"It would basically stop us from being able to take care of Medicare patients," Clark said.
Dr. Aaron Sudbury agreed, saying the cuts would limit the number of physicians Medicare patients can see.
"Medicare rates are our lowest paying," said Sudbury, who practices obstetrics and gynecology. "So if we reduce that rate even further, it negates my ability to care for those patients because I can't cover my costs to my office."
Patients like Norma Dunwood are also concerned about the cuts.
"We worked hard for it, they promised it," she said. "Therefore they should stick to their word."
The Manatee County Medical Society recently conducted a survey that found if the cuts go through, 20 percent of doctors say they will stop seeing new Medicare patients. Ten percent said they will opt out of Medicare altogether.
For Barbara Cook, it's a double-edged sword. Not only is she on Medicare, but she also works as a medical assistant.
"If they cut Medicare, then we'll have to cut back with our office staff," said Cook.
The cuts would not only affect Medicare patients, it will also impact private insurance because they base their rates on what Medicare does.
Clark said those cuts could be devastating to the entire medical community.
"It would inhibit us from adequate healthcare," said Clark.
The American Medical Association urges citizens who oppose the cuts to call their Senators and Representatives using the Association's toll-free Grassroots hotline at (800) 833-6354.
By RICARDO ALONSO-ZALDIVAR, Associated Press Ricardo Alonso-zaldivar, Associated Press – Sat Nov 13, 12:16 am ET
WASHINGTON – Breast cancer surgeon Kathryn Wagner has posted a warning in her waiting room about a different sort of risk to patients' health: She'll stop taking new Medicare cases if Congress allows looming cuts in doctors' pay to go through.
The scheduled cuts — the result of a failed system set up years ago to control costs — have raised alarms that real damage to Medicare could result if the lame-duck Congress winds up in a partisan standoff and fails to act by Dec. 1. That's when an initial 23 percent reduction would hit.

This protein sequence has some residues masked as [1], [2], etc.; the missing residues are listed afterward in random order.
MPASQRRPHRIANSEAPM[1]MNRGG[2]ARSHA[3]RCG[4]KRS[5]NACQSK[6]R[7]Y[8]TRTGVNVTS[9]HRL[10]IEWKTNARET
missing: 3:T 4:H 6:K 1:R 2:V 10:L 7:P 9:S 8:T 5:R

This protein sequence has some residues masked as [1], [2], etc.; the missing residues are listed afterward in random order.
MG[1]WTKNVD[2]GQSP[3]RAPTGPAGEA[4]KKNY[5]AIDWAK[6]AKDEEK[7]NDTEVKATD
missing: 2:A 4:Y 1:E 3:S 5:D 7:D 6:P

Neither Democrats nor newly empowered Republicans want the sudden cuts, but there's no consensus on how to stave them off. The debate over high deficits complicates matters, since every penny going to make doctors whole will probably have to come from cuts elsewhere. A reprieve of a few months may be the likeliest outcome. That may not reassure doctors.
"My frustration level is at a nine or 10 right now," said Wagner, who practices in San Antonio. "I am exceptionally exhausted with these annual and biannual threats to cut my reimbursement by drastic amounts. As a business person, I can't budget at all because I have no idea how much money is going to come in. Medicine is a business. Private practice is a business."
The cuts have nothing to do with President Barack Obama's health care overhaul. They're the consequence of a 1990s budget-balancing law whose requirements Congress has routinely postponed. But these cuts don't go away; they come back for a bigger bite.
Doctors have muddled through with temporary reprieves for years. This time, medical groups estimate that as many as two-thirds of doctors would stop taking new Medicare patients, throwing the health program for 46 million older and disabled people into turmoil just when the first baby boomers will become eligible.
that was a republican congress too, and who in there now? Will the new Republican tea party congress fight for medicare? You think? We will soon see.